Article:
In the Nation's Interest
We needed a fiscal stimulus yesterday
The need for fiscal stimulus is clear. The unemployment rate is at 6.7 percent and rising. Some forecasts expect the unemployment rate to reach 9-10 percent in 2009. Under-employment, which includes those who want full-time work but either settle for part-time work or stop looking altogether, reached a fourteen-year high last month. Financial markets continue to ossify as lenders deleverage, rebuild capital, and tighten lending standards. Consumers and businesses alike have become more attuned to risk and the potential for price deflation, which leads them to hold back on investment and spending. Retail sales continue to fall alongside stock prices. The "big three" U.S. automakers soon could become just one, two, or none at all.
Our future standard of living is dependent on our policy response to the present crisis. That response has already driven up the federal budget deficit, ad it will be necessary for the budget to go further into the red. We should not be afraid to spend what is necessary to pull the nation out of a potentially deep recession. Not acting would do even more damage to our fiscal standing.
Of course, we cannot overspend indefinitely. A culture of consumption is partly to blame for our current predicament. We need a long-term plan to help us move toward a more balanced economy; we cannot exit the other side of this crisis with a chronic deficit and a public debt so bloated that the federal government's own paper becomes toxic, leading to inflation and a plunging dollar. Increased spending now should be designed to boost private-sector income in the long term. Where possible, it should be temporary or carry explicit phase-out provisions.
Another round of tax rebates is the wrong approach. It would either feed our consumption habit or be diverted into savings. Either way, it wouldn't address our problems. It is hard to say for certain what happened to the 2008 tax rebate, but we know it didn't forestall a recession. To the extent taxpayers actually spent the money on consumer goods it may have done more to create jobs abroad than at home.
We've heard several good ideas to stimulate the economy. One is to help the unemployed and state governments, both of which need temporary assistance and are certain to spend money received. Another is to direct funds to investment rather than consumption. Spending on infrastructure and public education expand potential future income and standard of living. Such spending would satisfy two goals. First, repairing roads, bridges, ports, developing new energy sources, building better schools, and training teachers directly puts people to work. Second, well-chosen investments will generate returns over the long run. Better roads and new energy technologies will benefit everyone. Improvements in education will yield a more productive and innovative workforce.
Spending on infrastructure, of course, takes time. The Transportation Department estimates that even for projects ready to go, only a quarter of the cost is spent within the first year. But the current recession doesn't seem likely to abate anytime soon. In fact, a number of economists advocate for spending on infrastructure in part because they expect the recession to last well into 2009, if not longer. As states across the country face budget shortfalls, cuts to infrastructure spending seem imminent. According to the news reports, Maryland and Virginia already have cut more than $1 billion each from their six-year transportation programs. North Carolina plans to cut $200 million by next June, while New York intends to eliminate 10 percent of its infrastructure projects. A temporary increase in federal spending could offset these cuts.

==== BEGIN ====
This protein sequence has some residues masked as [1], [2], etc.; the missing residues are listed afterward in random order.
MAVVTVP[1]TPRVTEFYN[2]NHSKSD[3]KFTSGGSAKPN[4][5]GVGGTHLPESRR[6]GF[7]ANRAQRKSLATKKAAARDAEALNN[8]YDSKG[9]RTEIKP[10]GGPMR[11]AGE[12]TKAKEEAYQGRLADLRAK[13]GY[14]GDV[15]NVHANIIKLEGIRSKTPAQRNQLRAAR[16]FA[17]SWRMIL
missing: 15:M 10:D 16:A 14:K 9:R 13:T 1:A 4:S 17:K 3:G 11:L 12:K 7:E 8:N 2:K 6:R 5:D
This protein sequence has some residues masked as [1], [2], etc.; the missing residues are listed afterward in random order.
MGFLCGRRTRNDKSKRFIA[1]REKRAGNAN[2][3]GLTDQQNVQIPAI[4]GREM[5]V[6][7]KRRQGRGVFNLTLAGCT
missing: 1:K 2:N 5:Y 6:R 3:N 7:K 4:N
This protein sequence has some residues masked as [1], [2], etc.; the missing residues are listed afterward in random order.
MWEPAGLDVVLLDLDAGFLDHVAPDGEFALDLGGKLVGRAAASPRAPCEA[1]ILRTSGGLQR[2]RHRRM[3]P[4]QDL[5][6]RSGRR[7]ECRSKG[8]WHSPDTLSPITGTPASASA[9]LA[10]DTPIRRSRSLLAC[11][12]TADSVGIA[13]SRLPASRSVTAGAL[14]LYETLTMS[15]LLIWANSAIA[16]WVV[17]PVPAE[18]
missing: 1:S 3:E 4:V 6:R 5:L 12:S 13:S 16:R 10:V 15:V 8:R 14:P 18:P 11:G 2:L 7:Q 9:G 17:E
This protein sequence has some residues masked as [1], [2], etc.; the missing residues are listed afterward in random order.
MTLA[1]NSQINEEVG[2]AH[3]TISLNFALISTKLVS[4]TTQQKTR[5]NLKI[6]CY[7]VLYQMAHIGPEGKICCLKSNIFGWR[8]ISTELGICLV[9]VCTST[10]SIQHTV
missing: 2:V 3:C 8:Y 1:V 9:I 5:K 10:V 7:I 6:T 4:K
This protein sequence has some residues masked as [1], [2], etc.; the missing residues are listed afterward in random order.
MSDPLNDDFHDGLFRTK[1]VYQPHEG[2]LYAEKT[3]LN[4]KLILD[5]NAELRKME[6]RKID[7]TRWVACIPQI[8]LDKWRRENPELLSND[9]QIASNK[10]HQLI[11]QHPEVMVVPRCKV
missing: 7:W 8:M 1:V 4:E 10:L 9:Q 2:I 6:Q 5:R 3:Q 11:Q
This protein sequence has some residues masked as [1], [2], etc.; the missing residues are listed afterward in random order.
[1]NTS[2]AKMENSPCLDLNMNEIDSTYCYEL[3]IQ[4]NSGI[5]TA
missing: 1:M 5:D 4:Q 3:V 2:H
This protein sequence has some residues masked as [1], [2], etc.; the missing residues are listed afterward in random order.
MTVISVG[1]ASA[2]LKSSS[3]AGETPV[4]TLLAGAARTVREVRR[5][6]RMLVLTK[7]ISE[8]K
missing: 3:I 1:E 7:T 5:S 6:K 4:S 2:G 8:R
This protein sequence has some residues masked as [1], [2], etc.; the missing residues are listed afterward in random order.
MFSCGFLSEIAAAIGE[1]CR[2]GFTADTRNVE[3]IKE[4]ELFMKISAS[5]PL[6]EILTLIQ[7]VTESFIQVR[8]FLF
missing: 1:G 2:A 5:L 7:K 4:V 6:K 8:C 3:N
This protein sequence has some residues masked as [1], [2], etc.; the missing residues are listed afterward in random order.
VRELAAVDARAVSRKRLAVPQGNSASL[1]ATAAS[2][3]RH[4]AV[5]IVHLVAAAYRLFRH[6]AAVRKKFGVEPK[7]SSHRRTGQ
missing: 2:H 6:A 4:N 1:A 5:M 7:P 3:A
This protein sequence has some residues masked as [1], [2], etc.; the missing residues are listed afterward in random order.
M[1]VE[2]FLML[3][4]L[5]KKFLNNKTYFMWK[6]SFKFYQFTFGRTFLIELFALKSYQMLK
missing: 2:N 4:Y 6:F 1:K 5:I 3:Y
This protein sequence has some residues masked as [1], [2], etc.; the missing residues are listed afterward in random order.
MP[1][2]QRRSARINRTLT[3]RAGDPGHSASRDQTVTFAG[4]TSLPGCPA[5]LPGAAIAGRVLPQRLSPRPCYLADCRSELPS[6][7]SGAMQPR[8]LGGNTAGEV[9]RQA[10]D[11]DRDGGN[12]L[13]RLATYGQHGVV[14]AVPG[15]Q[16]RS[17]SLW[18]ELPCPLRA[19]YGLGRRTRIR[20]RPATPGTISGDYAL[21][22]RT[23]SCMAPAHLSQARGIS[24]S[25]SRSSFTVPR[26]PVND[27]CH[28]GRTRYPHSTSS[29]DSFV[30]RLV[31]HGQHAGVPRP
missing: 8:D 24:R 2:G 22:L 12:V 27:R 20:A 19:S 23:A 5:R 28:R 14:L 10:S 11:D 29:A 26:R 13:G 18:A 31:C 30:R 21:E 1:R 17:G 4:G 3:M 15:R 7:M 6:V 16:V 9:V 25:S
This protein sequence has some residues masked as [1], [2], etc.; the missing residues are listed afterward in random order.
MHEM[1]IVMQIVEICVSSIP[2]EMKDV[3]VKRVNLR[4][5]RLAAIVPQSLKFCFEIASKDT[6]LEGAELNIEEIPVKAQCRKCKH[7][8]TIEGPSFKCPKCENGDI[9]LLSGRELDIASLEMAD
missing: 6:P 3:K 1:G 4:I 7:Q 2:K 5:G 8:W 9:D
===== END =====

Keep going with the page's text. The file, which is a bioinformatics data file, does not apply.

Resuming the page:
Some reforms are worth enacting not just because they provide a temporary stimulus but because they provide more lasting benefits. For example, we should not delay acting on much needed healthcare reform. Health care that is accessible, affordable, and based on medical best practices ensures a healthy society and productive workers. And reform is needed not only for its intrinsic value, but also to address unsustainable government and personal spending. The nation cannot continue a rising trend of spending on healthcare, which already has reached 16 percent of GDP - roughly twice the level of comparable nations.
Global warming and dependence on foreign oil are two additional issues that cannot be shunted aside until later. A carbon tax or similar policy is needed, but imposing new costs on business during a recession makes little sense. Why not go ahead and show our willingness to address these issues by passing legislation with a trigger that would delay implementation until the economy was healthier?
For the past couple of years, CED has promoted policies for business that lean against the prevailing winds of "short-termism." We have encouraged business leaders to think and act on the sustainability of their enterprises rather than in pursuit of short-term profit. But, we have been cognizant that short-term profits are also important, and sometimes getting through a short-term crisis is necessary just to keep the business alive as a going concern. CED has promoted a similar view of the overall economy: policy should seek long-term balance and sustainability, but countercyclical policies are appropriate to help us achieve long-term goals. And that is good advice for today's economic policy makers: keep long-term goals in mind but please act now. Our problems are too urgent to wait.
Commentaries are the views of the authors and do not necessarily represent policies of the Committee for Economic Development.